• Focus of this questionnaire is on your communication with the parents ( or students directly if they’re in Grades 11 or 12) about students’ learning progress.

  • Most Boards advertise the electronic availability of this questionnaire to parents once each school year.


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ANNUAL LEARNING PLANS

  • Completed by every teacher, every year.

  • Final Annual Learning Plan is attached to your 3 year evaluation Summative Report, and sent to your official personnel file, usually kept at the Board Office.

  • “New” teachers are evaluated twice in the first twelve months; if both reports are satisfactory, the teacher is place on the experienced teacher appraisal cycle.

  • Usually Principals will request your plan by the end of September each year.

  • There is a prescribed format to use for this plan.


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Pre- Observation Meeting

  • Usually takes less than an hour; you and your Principal discussing what you plan to teach during the observation, your students’ progress, etc.

  • Helpful Hints:

    - bring your professional portfolio

    - bring your class list(s)

    - bring your Assessment and Evaluation records to this meeting

    - know your I.E.P.’s!


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Observation(s)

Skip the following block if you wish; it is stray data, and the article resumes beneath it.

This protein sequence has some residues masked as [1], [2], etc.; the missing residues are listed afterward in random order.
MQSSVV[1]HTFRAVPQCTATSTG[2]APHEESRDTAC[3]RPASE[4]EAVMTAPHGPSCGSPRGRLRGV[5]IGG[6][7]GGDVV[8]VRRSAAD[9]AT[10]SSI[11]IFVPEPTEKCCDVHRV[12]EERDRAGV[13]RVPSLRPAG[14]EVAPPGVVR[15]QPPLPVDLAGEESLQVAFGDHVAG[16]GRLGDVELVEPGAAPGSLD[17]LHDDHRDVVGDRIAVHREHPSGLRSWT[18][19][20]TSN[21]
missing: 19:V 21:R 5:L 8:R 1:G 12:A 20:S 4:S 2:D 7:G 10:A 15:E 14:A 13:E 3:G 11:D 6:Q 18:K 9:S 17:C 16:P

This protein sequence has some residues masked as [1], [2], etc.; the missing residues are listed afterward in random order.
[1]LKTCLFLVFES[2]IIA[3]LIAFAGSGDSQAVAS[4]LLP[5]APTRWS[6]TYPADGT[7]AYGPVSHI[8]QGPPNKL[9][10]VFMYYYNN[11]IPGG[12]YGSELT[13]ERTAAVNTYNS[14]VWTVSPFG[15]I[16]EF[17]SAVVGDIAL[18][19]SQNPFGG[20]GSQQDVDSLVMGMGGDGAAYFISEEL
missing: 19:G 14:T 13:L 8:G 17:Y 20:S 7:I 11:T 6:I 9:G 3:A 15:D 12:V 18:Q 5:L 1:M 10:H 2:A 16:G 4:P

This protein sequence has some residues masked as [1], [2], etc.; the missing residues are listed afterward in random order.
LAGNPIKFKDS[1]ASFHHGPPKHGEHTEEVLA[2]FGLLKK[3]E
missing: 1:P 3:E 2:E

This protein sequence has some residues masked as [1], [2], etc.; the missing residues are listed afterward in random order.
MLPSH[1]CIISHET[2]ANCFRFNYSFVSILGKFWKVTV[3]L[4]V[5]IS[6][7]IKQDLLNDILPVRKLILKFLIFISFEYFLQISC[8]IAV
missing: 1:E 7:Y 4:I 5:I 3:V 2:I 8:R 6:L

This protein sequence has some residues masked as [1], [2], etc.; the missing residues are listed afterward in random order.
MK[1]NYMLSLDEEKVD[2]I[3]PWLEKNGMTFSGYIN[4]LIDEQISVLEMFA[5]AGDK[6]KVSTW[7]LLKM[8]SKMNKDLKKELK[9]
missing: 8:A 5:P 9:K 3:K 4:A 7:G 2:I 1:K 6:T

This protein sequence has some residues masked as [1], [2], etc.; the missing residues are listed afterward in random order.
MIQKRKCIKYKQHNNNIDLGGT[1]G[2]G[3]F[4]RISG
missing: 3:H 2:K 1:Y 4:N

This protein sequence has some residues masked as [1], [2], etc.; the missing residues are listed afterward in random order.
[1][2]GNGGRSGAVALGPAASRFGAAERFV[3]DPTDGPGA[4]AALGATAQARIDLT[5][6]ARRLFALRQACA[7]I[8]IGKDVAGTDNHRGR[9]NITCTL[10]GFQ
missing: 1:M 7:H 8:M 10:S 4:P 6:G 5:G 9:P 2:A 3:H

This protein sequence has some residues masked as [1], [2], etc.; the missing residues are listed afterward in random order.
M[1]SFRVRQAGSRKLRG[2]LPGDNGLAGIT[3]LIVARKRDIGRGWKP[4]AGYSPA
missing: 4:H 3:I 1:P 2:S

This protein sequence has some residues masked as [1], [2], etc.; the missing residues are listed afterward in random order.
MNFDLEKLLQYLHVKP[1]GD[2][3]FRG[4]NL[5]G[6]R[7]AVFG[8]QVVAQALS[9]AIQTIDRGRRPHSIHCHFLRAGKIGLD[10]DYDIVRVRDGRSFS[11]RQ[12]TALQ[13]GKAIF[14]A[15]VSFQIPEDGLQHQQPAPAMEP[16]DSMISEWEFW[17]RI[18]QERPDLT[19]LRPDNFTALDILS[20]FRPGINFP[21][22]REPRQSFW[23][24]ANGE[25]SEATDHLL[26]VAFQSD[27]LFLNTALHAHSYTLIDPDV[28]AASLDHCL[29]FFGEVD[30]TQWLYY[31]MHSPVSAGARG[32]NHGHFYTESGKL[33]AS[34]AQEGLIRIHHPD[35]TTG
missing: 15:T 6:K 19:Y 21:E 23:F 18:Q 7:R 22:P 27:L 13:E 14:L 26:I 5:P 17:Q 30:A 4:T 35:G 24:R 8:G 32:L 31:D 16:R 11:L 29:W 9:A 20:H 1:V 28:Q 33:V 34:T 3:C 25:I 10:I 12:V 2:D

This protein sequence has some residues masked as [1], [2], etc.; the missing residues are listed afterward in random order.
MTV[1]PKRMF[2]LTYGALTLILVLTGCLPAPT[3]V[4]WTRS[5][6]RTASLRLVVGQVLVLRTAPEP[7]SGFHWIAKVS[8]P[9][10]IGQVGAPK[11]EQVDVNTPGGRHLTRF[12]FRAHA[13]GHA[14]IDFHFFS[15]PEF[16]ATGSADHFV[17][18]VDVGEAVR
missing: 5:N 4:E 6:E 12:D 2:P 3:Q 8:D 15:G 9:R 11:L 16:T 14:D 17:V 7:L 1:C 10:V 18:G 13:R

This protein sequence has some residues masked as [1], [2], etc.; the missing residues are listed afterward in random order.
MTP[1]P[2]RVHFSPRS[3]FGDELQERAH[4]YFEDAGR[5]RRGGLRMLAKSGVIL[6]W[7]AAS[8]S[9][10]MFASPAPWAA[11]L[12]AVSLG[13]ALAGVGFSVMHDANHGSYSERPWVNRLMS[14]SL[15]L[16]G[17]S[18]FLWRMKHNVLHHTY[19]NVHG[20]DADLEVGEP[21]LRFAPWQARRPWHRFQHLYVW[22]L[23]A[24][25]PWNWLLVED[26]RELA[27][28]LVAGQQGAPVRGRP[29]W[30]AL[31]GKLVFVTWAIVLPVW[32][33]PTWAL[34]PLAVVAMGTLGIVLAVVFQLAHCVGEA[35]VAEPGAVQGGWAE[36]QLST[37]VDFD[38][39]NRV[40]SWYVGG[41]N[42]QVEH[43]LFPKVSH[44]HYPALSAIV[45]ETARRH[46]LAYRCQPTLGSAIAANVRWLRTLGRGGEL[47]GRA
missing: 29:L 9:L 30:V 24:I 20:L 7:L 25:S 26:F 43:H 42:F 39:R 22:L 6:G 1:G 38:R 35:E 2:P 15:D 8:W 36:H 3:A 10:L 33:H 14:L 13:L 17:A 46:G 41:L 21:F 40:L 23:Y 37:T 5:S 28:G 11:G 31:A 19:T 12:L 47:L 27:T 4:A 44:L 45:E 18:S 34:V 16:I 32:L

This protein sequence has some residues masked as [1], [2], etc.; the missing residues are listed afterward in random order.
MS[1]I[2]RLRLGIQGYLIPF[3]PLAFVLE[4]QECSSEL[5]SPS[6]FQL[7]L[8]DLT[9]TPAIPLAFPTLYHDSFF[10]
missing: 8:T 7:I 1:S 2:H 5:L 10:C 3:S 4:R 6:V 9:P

• Astute principals will already have been in your classroom several times during regular, informal “walk-abouts” or “walk-throughs” and already have a good idea of how you teach and how effective you are.

  • This process provides Principals with 163 things to look for during your evaluation. These are called “look-fors”.

  • For “new” teachers, the focus is on 8 performance expectations and 45 “look fors”, most relevant to a beginning teacher; however, principals may assess additional expectations at their discretion.


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Observation(s) Continued

  • There are 5 categories of “look-fors”; three of these categories extend to your performance beyond your instruction that can be observed as you teach.

  • “Look-for” categories include:

    1. Commitment to Pupils and Pupil Learning

    2. Professional Knowledge